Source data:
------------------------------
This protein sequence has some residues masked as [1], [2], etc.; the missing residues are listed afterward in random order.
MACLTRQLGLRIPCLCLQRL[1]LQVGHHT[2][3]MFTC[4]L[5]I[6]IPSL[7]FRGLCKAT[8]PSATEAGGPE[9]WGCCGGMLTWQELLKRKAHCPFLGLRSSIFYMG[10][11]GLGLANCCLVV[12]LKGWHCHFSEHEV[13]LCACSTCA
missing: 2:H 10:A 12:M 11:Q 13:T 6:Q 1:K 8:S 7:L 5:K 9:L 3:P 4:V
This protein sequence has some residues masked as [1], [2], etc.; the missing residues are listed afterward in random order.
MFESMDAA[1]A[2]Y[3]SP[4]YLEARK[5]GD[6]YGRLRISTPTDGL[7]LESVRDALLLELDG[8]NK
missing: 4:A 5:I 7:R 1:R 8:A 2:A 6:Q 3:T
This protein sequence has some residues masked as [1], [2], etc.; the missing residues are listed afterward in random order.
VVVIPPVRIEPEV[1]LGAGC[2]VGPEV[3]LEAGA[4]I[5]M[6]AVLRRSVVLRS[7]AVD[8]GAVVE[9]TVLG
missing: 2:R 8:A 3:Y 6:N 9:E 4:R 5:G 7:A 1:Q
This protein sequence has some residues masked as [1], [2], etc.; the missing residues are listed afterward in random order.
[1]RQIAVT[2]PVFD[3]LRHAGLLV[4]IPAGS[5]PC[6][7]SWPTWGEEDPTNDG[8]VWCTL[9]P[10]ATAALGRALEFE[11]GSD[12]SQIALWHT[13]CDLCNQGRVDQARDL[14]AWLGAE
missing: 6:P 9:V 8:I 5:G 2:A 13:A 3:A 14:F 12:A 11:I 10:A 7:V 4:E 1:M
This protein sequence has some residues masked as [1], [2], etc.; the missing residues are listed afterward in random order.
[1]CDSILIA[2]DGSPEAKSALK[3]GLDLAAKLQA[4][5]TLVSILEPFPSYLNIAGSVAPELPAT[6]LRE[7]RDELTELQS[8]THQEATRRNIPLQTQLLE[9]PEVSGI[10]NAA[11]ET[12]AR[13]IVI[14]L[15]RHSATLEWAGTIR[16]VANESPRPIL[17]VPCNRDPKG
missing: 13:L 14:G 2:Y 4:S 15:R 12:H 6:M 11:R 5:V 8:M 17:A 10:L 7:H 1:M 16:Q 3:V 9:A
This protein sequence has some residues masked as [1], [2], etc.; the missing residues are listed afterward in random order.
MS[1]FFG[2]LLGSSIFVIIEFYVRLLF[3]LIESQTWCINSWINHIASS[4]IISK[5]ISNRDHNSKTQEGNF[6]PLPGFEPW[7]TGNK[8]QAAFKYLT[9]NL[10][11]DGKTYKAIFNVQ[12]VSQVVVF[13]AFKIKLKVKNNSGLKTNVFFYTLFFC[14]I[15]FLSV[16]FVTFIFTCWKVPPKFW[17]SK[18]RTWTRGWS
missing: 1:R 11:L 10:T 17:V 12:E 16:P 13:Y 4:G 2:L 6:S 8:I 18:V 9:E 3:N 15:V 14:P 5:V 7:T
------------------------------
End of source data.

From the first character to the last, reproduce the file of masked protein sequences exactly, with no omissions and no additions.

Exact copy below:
This protein sequence has some residues masked as [1], [2], etc.; the missing residues are listed afterward in random order.
MACLTRQLGLRIPCLCLQRL[1]LQVGHHT[2][3]MFTC[4]L[5]I[6]IPSL[7]FRGLCKAT[8]PSATEAGGPE[9]WGCCGGMLTWQELLKRKAHCPFLGLRSSIFYMG[10][11]GLGLANCCLVV[12]LKGWHCHFSEHEV[13]LCACSTCA
missing: 2:H 10:A 12:M 11:Q 13:T 6:Q 1:K 8:S 7:L 5:K 9:L 3:P 4:V
This protein sequence has some residues masked as [1], [2], etc.; the missing residues are listed afterward in random order.
MFESMDAA[1]A[2]Y[3]SP[4]YLEARK[5]GD[6]YGRLRISTPTDGL[7]LESVRDALLLELDG[8]NK
missing: 4:A 5:I 7:R 1:R 8:A 2:A 6:Q 3:T
This protein sequence has some residues masked as [1], [2], etc.; the missing residues are listed afterward in random order.
VVVIPPVRIEPEV[1]LGAGC[2]VGPEV[3]LEAGA[4]I[5]M[6]AVLRRSVVLRS[7]AVD[8]GAVVE[9]TVLG
missing: 2:R 8:A 3:Y 6:N 9:E 4:R 5:G 7:A 1:Q
This protein sequence has some residues masked as [1], [2], etc.; the missing residues are listed afterward in random order.
[1]RQIAVT[2]PVFD[3]LRHAGLLV[4]IPAGS[5]PC[6][7]SWPTWGEEDPTNDG[8]VWCTL[9]P[10]ATAALGRALEFE[11]GSD[12]SQIALWHT[13]CDLCNQGRVDQARDL[14]AWLGAE
missing: 6:P 9:V 8:I 5:G 2:A 13:A 3:A 14:F 12:A 11:I 10:A 7:V 4:E 1:M
This protein sequence has some residues masked as [1], [2], etc.; the missing residues are listed afterward in random order.
[1]CDSILIA[2]DGSPEAKSALK[3]GLDLAAKLQA[4][5]TLVSILEPFPSYLNIAGSVAPELPAT[6]LRE[7]RDELTELQS[8]THQEATRRNIPLQTQLLE[9]PEVSGI[10]NAA[11]ET[12]AR[13]IVI[14]L[15]RHSATLEWAGTIR[16]VANESPRPIL[17]VPCNRDPKG
missing: 13:L 14:G 2:Y 4:S 15:R 12:H 6:M 11:R 5:V 8:M 17:A 10:L 7:H 1:M 16:Q 3:V 9:A
This protein sequence has some residues masked as [1], [2], etc.; the missing residues are listed afterward in random order.
MS[1]FFG[2]LLGSSIFVIIEFYVRLLF[3]LIESQTWCINSWINHIASS[4]IISK[5]ISNRDHNSKTQEGNF[6]PLPGFEPW[7]TGNK[8]QAAFKYLT[9]NL[10][11]DGKTYKAIFNVQ[12]VSQVVVF[13]AFKIKLKVKNNSGLKTNVFFYTLFFC[14]I[15]FLSV[16]FVTFIFTCWKVPPKFW[17]SK[18]RTWTRGWS
missing: 1:R 11:L 10:T 17:V 12:E 16:P 13:Y 4:G 2:L 6:S 8:I 18:V 9:E 3:N 15:V 14:P 5:V 7:T